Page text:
Professional pride is a positive emotion that includes self-reflection or evaluation and attitude toward one’s own occupational group. Uniforms can encourage the wearer to have professional pride. The current study aimed to elucidate the neural basis of professional pride using an experimental task related to the self in uniform and functional magnetic resonance imaging (fMRI). The person-adjective matching task, in which a participant or other in uniform or casual wear was presented with positive and negative words, was used for scanning fMRI. Imaging data from 21 adults who had an occupation requiring a uniform were analyzed to identify the main and interaction effects of individual (self vs. other), clothes (uniform vs. casual wear), and valence (positive vs. negative). Identified brain activities were correlated with psychological scales including the Rosenberg Self-esteem Scale and Group Environment Questionnaire. Whole brain analyses found that the interaction between individual and clothes was present in multiple regions such as the right ventrolateral prefrontal cortex (VLPFC), left dorsolateral prefrontal cortex, left middle and inferior temporal gyri, left posterior superior temporal sulcus, right temporoparietal junction, left lingual gyrus, left calcarine cortex, right insula, left caudate, and right putamen. In particular, activities in the right VLPFC, left calcarine cortex, and right putamen in the self/uniform condition were positively correlated with several psychological scales. These results suggest that professional pride may be represented through multiple brain networks related to empathy, reward, and emotion regulation as well as the theory-of-mind network. The neural basis of professional pride is closely related to positive self-evaluation and group cohesion.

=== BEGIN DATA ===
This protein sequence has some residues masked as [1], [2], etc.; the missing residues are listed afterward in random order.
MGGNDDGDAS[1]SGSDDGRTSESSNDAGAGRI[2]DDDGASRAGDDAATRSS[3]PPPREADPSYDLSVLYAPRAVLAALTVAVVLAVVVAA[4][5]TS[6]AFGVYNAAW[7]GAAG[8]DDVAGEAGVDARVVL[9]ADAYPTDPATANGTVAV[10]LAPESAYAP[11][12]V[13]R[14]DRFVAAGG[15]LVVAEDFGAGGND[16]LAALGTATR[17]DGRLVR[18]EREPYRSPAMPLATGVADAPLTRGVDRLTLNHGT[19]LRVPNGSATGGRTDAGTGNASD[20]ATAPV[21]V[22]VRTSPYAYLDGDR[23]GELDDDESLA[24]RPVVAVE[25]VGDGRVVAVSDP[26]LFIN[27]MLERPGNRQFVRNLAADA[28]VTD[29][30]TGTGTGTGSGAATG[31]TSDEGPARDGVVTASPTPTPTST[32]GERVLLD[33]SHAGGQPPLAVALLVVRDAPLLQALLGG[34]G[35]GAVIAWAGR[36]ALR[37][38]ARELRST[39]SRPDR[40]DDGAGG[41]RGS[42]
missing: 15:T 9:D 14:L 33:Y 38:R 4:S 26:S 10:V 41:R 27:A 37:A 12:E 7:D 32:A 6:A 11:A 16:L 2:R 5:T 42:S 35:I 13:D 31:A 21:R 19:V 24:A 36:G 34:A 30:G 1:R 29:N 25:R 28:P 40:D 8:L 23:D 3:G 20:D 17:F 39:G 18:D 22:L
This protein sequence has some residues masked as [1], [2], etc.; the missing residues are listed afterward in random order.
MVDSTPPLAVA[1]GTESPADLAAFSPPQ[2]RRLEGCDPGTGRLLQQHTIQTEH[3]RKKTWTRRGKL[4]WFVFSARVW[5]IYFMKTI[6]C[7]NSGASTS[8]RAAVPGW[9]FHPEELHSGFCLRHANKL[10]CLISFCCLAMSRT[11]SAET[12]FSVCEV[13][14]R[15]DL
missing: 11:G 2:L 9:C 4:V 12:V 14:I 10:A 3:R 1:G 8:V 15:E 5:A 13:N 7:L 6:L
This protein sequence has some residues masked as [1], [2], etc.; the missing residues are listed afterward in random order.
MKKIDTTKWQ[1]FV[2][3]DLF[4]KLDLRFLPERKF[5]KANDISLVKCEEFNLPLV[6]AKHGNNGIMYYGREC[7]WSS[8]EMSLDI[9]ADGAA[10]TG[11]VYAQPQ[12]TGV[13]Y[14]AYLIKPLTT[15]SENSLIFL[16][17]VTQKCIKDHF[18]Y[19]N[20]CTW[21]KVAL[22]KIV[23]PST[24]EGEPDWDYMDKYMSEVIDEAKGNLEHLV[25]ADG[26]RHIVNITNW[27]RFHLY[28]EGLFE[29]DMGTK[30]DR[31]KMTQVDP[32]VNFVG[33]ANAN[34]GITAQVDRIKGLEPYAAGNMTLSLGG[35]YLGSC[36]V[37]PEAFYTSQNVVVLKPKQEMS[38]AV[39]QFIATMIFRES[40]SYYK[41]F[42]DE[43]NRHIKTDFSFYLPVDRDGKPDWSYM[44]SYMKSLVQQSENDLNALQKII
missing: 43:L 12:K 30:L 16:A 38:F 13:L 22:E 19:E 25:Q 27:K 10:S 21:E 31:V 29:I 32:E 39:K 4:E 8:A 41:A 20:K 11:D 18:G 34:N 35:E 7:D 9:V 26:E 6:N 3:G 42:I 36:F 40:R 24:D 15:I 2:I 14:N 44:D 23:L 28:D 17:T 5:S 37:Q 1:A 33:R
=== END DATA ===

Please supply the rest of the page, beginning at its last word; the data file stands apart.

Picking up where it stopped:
Bibliographical notePublisher Copyright:
© Copyright © 2019 Hong, Park, Kyeong and Kim.
All Science Journal Classification (ASJC) codes
- Neuropsychology and Physiological Psychology
- Psychiatry and Mental health
- Biological Psychiatry
- Behavioral Neuroscience